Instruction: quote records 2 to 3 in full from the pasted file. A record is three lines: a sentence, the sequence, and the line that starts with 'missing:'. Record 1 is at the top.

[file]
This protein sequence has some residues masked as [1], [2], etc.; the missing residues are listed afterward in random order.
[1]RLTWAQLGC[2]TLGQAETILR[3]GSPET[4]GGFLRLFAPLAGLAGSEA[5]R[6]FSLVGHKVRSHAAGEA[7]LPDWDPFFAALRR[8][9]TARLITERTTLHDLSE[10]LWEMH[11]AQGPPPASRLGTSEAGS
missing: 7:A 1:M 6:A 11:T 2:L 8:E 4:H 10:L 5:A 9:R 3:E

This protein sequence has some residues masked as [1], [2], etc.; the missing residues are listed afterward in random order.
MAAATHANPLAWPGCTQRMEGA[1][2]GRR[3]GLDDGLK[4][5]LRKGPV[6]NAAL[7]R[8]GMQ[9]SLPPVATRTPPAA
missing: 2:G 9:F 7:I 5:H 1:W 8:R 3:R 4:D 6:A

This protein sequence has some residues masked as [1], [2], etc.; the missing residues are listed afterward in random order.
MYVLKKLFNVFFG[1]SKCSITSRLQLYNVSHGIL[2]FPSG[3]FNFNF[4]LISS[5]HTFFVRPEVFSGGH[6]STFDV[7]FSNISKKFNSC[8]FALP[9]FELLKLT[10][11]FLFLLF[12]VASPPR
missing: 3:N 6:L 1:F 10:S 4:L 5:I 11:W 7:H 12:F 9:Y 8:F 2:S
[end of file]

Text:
This protein sequence has some residues masked as [1], [2], etc.; the missing residues are listed afterward in random order.
MAAATHANPLAWPGCTQRMEGA[1][2]GRR[3]GLDDGLK[4][5]LRKGPV[6]NAAL[7]R[8]GMQ[9]SLPPVATRTPPAA
missing: 2:G 9:F 7:I 5:H 1:W 8:R 3:R 4:D 6:A

This protein sequence has some residues masked as [1], [2], etc.; the missing residues are listed afterward in random order.
MYVLKKLFNVFFG[1]SKCSITSRLQLYNVSHGIL[2]FPSG[3]FNFNF[4]LISS[5]HTFFVRPEVFSGGH[6]STFDV[7]FSNISKKFNSC[8]FALP[9]FELLKLT[10][11]FLFLLF[12]VASPPR
missing: 3:N 6:L 1:F 10:S 4:L 5:I 11:W 7:H 12:F 9:Y 8:F 2:S